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MemberJanuary 11, 2021 at 10:32 am
In a week in which there was an attempted coup to take over the United States government, sparked by divisive words from the president, the Players Alliance united both Black and white baseball players to support residents of Oak Cliff, a neighborhood in the Dallas, Texas, area. Founded to empower Black communities, the Players Alliance comprises itself of over 100 former and current Black ballplayers. On Sunday, however, race didn’t come between those willing to sacrifice time and warmth in order to supply up to 350 cars with necessities related to Covid-19 help, produce, and baseball equipment.
The 23rd stop in the 33-city “Pull Up Neighbor” tour around the country teamed up Clayton Kershaw and former Dodger Matt Kemp once more, this time in snowing conditions. They were joined by Rangers players Taylor Hearns and Demarcus Evans, Torii Hunter, Rangers General Manager Chris Young, Rangers President of Baseball Operations Jon Daniels, Nationals first baseman Josh Bell, and Rockies shortstop Trevor Story.
“To be able to feed kids that might not have the food they need, why wouldn’t you want to be a part of that?” asked Kershaw, known for his charitable work in both this country and Africa. Kershaw went on to reveal an increased awareness of the economic and social justice disparities between Black and white communities. “There were things that I didn’t understand what they meant, things like systemic racism. I thought you either were racist or you weren’t. I didn’t know that sometimes the system creates them. To learn some of that and understand some of that, you realize you can’t just be silent about it. Sometimes you have to use your voice to be an ally.”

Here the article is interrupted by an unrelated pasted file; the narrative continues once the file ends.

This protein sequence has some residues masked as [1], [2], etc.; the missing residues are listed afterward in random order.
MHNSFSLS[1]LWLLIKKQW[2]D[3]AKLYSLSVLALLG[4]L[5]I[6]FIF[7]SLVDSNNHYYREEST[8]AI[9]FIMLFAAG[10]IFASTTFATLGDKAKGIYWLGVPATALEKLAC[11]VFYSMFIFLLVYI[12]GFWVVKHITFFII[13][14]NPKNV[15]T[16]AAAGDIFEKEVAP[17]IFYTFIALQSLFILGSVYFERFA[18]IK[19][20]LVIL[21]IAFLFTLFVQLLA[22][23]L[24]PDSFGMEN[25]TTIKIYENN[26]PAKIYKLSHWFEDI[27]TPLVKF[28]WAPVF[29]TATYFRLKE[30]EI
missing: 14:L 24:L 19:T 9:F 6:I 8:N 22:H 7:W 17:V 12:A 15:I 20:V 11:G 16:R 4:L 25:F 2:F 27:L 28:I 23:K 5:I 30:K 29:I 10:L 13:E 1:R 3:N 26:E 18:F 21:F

Taylor Hearn, a pitcher for the Texas Rangers, saw Sunday as a success and a “step in the right direction.” “It’s a slow process, but it feels like people are getting more aware and being supportive. It feels like everybody is pulling on the same rope.”
This is key in the effort across the globe to bring equal opportunities to all. MLB, represented by Black players in only 8.4% of rosters in 2019, matched the players’ donation of $1 million to fund the tour. There is still much work to do and it’s looking like we can look to the Players Alliance for leadership in this critical era in history.
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